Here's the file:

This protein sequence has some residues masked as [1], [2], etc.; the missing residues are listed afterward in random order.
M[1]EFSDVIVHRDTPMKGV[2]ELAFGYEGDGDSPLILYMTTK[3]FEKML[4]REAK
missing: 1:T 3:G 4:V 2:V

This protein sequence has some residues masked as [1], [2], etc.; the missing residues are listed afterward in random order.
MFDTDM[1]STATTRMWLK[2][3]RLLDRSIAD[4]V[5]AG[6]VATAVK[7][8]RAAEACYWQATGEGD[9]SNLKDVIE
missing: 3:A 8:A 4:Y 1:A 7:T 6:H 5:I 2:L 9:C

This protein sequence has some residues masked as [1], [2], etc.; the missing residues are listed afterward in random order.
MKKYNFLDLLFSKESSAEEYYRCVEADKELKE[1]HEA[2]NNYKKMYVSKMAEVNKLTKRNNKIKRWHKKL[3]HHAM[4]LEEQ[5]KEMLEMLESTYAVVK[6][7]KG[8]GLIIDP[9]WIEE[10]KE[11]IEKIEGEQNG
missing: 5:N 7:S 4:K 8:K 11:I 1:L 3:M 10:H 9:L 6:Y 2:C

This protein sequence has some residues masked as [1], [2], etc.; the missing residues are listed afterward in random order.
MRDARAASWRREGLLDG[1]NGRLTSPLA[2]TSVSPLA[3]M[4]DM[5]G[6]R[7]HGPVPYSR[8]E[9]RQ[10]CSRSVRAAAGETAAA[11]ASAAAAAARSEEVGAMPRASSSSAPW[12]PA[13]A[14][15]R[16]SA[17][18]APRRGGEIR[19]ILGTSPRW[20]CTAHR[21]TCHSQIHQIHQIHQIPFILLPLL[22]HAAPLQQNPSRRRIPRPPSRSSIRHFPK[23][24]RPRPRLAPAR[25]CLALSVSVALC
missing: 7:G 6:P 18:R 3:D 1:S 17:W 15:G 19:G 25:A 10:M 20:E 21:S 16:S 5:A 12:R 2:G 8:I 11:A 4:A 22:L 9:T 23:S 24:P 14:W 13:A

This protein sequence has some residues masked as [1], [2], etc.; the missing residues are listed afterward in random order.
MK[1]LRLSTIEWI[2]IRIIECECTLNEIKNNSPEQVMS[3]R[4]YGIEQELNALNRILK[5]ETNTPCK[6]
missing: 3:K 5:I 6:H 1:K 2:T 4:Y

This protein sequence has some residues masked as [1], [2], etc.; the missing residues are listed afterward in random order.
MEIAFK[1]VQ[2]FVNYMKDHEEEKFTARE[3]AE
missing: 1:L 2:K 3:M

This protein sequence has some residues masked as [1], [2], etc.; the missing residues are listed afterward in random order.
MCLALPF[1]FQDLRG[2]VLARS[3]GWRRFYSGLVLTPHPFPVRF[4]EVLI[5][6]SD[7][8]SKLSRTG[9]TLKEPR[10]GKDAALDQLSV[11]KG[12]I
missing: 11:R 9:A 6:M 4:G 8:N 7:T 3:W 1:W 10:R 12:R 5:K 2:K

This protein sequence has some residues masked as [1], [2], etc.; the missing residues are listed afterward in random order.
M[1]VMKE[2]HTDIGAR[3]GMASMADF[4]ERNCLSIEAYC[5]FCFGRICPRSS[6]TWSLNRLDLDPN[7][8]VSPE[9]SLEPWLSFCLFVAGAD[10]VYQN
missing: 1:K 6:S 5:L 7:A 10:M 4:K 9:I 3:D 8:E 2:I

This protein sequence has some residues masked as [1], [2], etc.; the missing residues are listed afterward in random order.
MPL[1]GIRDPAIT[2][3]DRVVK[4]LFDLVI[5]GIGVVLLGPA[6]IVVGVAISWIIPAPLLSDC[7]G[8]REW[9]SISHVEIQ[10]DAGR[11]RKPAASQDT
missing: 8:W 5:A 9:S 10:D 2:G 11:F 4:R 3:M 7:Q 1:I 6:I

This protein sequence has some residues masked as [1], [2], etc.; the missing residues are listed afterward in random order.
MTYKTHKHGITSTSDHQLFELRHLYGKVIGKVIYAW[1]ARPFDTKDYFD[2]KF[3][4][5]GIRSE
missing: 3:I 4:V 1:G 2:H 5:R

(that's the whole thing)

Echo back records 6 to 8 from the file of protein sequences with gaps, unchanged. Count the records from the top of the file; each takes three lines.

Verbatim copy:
This protein sequence has some residues masked as [1], [2], etc.; the missing residues are listed afterward in random order.
MEIAFK[1]VQ[2]FVNYMKDHEEEKFTARE[3]AE
missing: 1:L 2:K 3:M

This protein sequence has some residues masked as [1], [2], etc.; the missing residues are listed afterward in random order.
MCLALPF[1]FQDLRG[2]VLARS[3]GWRRFYSGLVLTPHPFPVRF[4]EVLI[5][6]SD[7][8]SKLSRTG[9]TLKEPR[10]GKDAALDQLSV[11]KG[12]I
missing: 11:R 9:A 6:M 4:G 8:N 7:T 3:W 1:W 10:R 12:R 5:K 2:K

This protein sequence has some residues masked as [1], [2], etc.; the missing residues are listed afterward in random order.
M[1]VMKE[2]HTDIGAR[3]GMASMADF[4]ERNCLSIEAYC[5]FCFGRICPRSS[6]TWSLNRLDLDPN[7][8]VSPE[9]SLEPWLSFCLFVAGAD[10]VYQN
missing: 1:K 6:S 5:L 7:A 10:M 4:K 9:I 3:D 8:E 2:I